15 April 2011

Let's talk about sex, baby

Lately, there has been a lot of talk about sex. From the lecture I had today on contraceptive counseling to the recent public debate over federal funding for Planned Parenthood to the omnipresent national abortion conversation. For some reason, I thought that people had at least some basic knowledge about sex and contraception from either their parents or their junior high health classes or, hey, the internet. Apparently this is not the case, so let's clear a few things up.

1. “The fact is that 95 percent of the contraceptives on the market kill the baby in the womb,” said Jim Sedlak of the American Life League.

INCORRECT. The American College of Obstetricians and Gynecologists defines pregnancy as beginning with the fertilized egg’s implantation. Even if you believe that life begins prior to that - at the joining of sperm and egg - the majority of contraceptive measures intervene BEFORE the sperm and the egg meet. Let's review:

a. Hormones (aka the pill) - birth control pills prevent a woman from ovulating. If there is no egg, there is nothing for the sperm to fertilize and thus no baby is formed. The pill also has the happy side effects of decreasing the risk of ovarian cancer, reducing acne, and decreasing period-related pain. There are plenty of reasons women take the pill that have nothing to do with sex; it is a first line treatment for dysmenorrhea, endometriosis, ovarian cysts and fibroids.

b. Intra-uterine device (aka IUD) - One form of IUD, the Mirena, contains hormones and thus partially acts via the same mechanism as the pill. All IUDs also cause alterations in cervical mucus, which prevent sperm from being able to fuse with an egg. There are enzymes in cervical mucus that aide the sperm in 1) getting to the egg and 2) penetrating it. Without these cervical enzymes, fertilization does not occur.

c. Condoms - okay, I should hope this is self-explanatory. If the sperm is in a wrapper and not in the vagina, it's not going to make contact with an egg and create a baby.

2. If I have anal or oral sex then I won't get STDs.

INCORRECT. In fact, if you are having anal sex you should be getting regular anal pap smears. A cotton q-tip is swabbed in the anus and the cells analysed the same way they are for a cervical pap smear. HPV will do the same thing to the cells in the anus as it does to the cervix: cause cancer. Recall that some strains of HPV do not cause symptoms so you're not safe just because you don't have warts. Famous case: Farrah Fawcett died of anal cancer. HPV has also caused a rise in mouth and throat cancers, however we do not routinely swab for oral HPV at this time.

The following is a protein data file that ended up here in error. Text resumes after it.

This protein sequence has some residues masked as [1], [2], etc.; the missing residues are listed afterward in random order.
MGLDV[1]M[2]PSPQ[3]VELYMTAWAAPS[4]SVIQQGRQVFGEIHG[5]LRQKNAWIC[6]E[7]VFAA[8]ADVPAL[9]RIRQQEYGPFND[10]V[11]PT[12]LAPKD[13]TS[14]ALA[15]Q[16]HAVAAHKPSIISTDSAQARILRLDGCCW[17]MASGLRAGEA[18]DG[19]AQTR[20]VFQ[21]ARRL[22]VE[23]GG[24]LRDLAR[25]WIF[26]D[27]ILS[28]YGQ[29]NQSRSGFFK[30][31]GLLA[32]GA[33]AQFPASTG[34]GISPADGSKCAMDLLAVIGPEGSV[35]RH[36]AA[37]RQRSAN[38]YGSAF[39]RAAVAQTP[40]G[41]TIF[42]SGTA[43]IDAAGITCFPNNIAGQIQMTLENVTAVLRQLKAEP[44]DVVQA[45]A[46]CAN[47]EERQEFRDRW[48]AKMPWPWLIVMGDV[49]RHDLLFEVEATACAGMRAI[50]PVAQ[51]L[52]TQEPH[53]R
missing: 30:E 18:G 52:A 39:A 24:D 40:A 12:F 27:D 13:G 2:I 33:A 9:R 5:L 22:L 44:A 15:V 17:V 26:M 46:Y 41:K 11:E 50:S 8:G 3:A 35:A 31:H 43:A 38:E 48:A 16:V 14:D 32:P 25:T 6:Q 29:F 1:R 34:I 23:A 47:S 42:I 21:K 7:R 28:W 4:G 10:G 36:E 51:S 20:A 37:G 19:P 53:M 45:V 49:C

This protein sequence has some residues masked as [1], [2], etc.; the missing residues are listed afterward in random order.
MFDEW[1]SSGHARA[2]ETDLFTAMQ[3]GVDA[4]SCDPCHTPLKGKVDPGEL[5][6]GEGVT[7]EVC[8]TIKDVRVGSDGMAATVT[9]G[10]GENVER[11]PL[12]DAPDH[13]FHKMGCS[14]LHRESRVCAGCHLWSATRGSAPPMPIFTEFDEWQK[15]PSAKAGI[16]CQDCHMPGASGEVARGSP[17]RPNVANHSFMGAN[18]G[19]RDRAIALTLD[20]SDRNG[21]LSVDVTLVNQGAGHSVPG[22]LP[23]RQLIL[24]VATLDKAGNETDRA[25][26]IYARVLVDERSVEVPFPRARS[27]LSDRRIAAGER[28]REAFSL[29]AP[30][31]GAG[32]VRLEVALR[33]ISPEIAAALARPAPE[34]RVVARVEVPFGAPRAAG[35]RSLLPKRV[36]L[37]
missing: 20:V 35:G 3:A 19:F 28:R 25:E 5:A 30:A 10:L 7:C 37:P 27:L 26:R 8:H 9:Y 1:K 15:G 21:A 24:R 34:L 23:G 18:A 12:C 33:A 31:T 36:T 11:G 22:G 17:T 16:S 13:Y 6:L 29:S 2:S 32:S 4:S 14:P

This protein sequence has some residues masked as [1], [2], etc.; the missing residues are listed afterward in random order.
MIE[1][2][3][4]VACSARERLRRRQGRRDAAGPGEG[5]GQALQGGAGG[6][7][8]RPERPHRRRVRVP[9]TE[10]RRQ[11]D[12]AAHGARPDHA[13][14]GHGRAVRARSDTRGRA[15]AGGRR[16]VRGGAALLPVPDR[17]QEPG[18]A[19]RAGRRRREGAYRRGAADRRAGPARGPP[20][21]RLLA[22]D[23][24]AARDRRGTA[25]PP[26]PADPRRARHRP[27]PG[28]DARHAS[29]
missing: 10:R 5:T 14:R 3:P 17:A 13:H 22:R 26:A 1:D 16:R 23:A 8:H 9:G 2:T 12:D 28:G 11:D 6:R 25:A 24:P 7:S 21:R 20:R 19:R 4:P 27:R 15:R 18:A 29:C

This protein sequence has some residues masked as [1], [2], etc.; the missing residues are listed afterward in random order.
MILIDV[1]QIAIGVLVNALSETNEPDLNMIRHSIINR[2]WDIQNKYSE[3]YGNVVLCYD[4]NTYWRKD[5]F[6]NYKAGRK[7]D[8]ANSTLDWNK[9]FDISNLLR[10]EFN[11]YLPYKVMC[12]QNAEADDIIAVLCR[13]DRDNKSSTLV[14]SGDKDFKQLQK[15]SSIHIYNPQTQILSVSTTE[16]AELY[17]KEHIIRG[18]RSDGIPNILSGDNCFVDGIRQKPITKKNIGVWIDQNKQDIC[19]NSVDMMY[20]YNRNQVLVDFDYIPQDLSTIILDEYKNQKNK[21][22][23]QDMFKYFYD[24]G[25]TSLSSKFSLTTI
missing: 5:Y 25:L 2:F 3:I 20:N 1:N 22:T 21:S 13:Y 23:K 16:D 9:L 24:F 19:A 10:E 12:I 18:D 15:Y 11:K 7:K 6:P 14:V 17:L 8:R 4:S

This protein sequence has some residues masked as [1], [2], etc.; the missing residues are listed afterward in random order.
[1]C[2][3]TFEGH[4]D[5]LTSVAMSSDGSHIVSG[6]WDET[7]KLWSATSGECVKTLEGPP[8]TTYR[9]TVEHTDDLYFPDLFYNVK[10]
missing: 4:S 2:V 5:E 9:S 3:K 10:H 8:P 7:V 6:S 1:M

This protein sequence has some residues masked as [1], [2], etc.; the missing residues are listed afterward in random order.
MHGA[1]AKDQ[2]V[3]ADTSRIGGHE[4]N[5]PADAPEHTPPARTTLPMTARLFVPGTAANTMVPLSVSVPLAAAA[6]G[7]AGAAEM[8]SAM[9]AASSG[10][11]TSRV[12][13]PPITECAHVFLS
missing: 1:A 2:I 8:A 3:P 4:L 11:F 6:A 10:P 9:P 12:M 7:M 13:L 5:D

3. Guardasil (the HPV vaccine) is only for girls.

INCORRECT. It has been FDA approved for men as well. Men can transmit HPV to their sexual partners and, when infected, HPV causes an increased risk for penile cancer (still rare though). HPV will cause anal and oral cancers just as effectively in men as women.

4. “Fertility and babies are not diseases,” said Jeanne Monahan of the Family Research Council’s Center for Human Dignity

SORT OF. Many physicians consider pregnancy a natural and healthy state; however it does have a diagnosis code (an ICD-9) and it does dramatically and sometimes permanently alter the physiology of the mother. If it were totally benign we wouldn't require so many pre-natal visits, lab tests, ultrasounds and testing. There are diseases a woman can have that make pregnancy a clear and present danger to her health, even potentially fatal. There is also the issue of implantation in an abnormal part of the body (ectopic) which is also extremely dangerous to mom.

Public debate is healthy and I don't expect everyone to hold the same opinions as me; however I think is important that we are at least factual and informed about the topic. Let's not pass laws in ignorance.

No comments: